Facilitator Corner: Keivon Gunn

FIUTS Facilitators are student leaders from all over the world who welcome new international students, help organize events, and lead activities for hundreds of students each quarter. Read on to find out more about the FIUTS facilitator experience from Keivon Gunn.

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Name: Keivon Gunn    
Country: 
United States
Major: Geography
Class: Junior
FIUTS Facilitator Since: January 2018

Introduction

I’m from a small city called Euclid, Ohio, where diversity went as far as a singular aisle of international food which mainly consists of pasta noodles and ingredients for tacos. So my world was quite limited. As I move from Ohio to Seattle, I noticed that the Seattle Freeze was very strong and alive in the city. So I used my time to pursue volunteer opportunities around Seattle and on campus, with the first being a classroom facilitator for IELP where I met one of my good friends, April. She later convinced me to join FIUTS a year later.

FIUTS became the first stepping stone to other leadership opportunities on campus. The next opportunities after gaining valuable skills from being a facilitator were Unite UW and EFS CC. I became involved with Unite UW, which is a program offered by UW Student Life to promote cross-cultural connections with international and domestic students. Then I become an Early Fall Start Community Coordinator the summer after, where I was responsible for building a community among 110 incoming freshmen. Without FIUTS, I would not have imagined myself applying to either of these positions and successfully bringing people together from different backgrounds. Thankfully, I did because they were the best experiences I had at UW.

 Keivon leads a campus tour to show new students around campus during Fall 2018 International Welcome Weeks

Keivon leads a campus tour to show new students around campus during Fall 2018 International Welcome Weeks

What does it mean to be a FIUTS facilitator?

Through FIUTS, I have grown as a leader and a person. The compliment that I hear the most from my other roles is that I create an inclusive and welcoming environment that makes others feel comfortable being themselves. It all started with my friend, April, convincing me to become a FIUTS facilitator so we both would be able to volunteer together. Then at my first event as a facilitator, I was quite shy and was very intimidated to speak to a crowd of people. Once I became more active, slowly the fear of speaking up transformed into my passion for volunteering and helping international students find their new home here in Seattle. Recently I was volunteering with another first-time facilitator and fully realized my growth. I had the same worries and the unrealistic comparison with a more experienced facilitator as she was having. Then I gave her some advice. One of them was to relax and do your best. I will be here to support her if she hit an obstacle. Then my second tip I gave was to keep pushing yourself and you’ll get better in no time. These two versions of myself are complete opposites. Even in a short nine months, you can go from timid to brave in social settings.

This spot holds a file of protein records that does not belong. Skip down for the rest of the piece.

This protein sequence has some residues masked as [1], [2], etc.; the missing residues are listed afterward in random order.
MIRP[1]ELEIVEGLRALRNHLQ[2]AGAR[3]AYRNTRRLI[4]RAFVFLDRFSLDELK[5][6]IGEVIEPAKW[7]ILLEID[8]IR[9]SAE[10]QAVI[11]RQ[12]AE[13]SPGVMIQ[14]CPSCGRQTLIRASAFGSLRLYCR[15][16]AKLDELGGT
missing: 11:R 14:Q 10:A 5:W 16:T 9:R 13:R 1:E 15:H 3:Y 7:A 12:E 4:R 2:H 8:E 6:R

My role as a facilitator seemed like a very small contribution of time to me, but it created a huge impact for students. The gratitude and joy that FIUTS and their events bring to the Huskies that are from every part of the world are what I value the most. It motivates me to stay involved with this organization. I have completed over 100 hours doing a variety of things such as setup, mingling, initiating a conversation among students, clean-up, plus providing support for staff and other FIUTS Facilitators. The obvious challenge that comes with this role is the language and cultural barriers. Surpassing these barriers are what inspires the most valuable learning opportunities as a facilitator.

Favorite FIUTS anecdote as a facilitator

At FIUTS Camp, I was a Campetition leader where I had to facilitate the creation of a team name, flag and cheer with a group of international and domestic students. My favorite part was seeing the students were having such a good time playing all the games. This memory is my favorite because I was able to bring 15 students together to work as a team and support an experience that I didn’t get to have. You can tell that was one of the best experiences that the students had since coming to Seattle. Even now, they light up as they explain their experience and how lucky they felt being on my team even though we didn’t win. I highly recommend to any and all students to attend FIUTS Camp next year. It’s a ton of fun.

 Keivon, far right back row, and fellow facilitators at FIUTS Camp 2018

Keivon, far right back row, and fellow facilitators at FIUTS Camp 2018

How have you grown as a leader through being a facilitator?

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Through my experience with FIUTS, empowering others has been my focal point as a facilitator. I always strive to get other students from different cultures to come together and converse. I feel that both students will get the most meaningful connections and learning experience. When you promote people to get outside their comfort zone to talk to someone who is not from your country of origin, then growth for all parties will happen. They learn more about themselves and how their culture works.

Tips/comments for peer facilitators

Being able to step up and step back is the most important skill to learn as a facilitator. Even if you’re super outgoing and energetic, you have to step back from controlling the conversation to give room to the shier people a chance to talk. On the other hand, for those who are less outgoing, you have to step up to get conversations moving between students. Being a facilitator doesn’t always means leading, but inspiring others to take that leap of faith.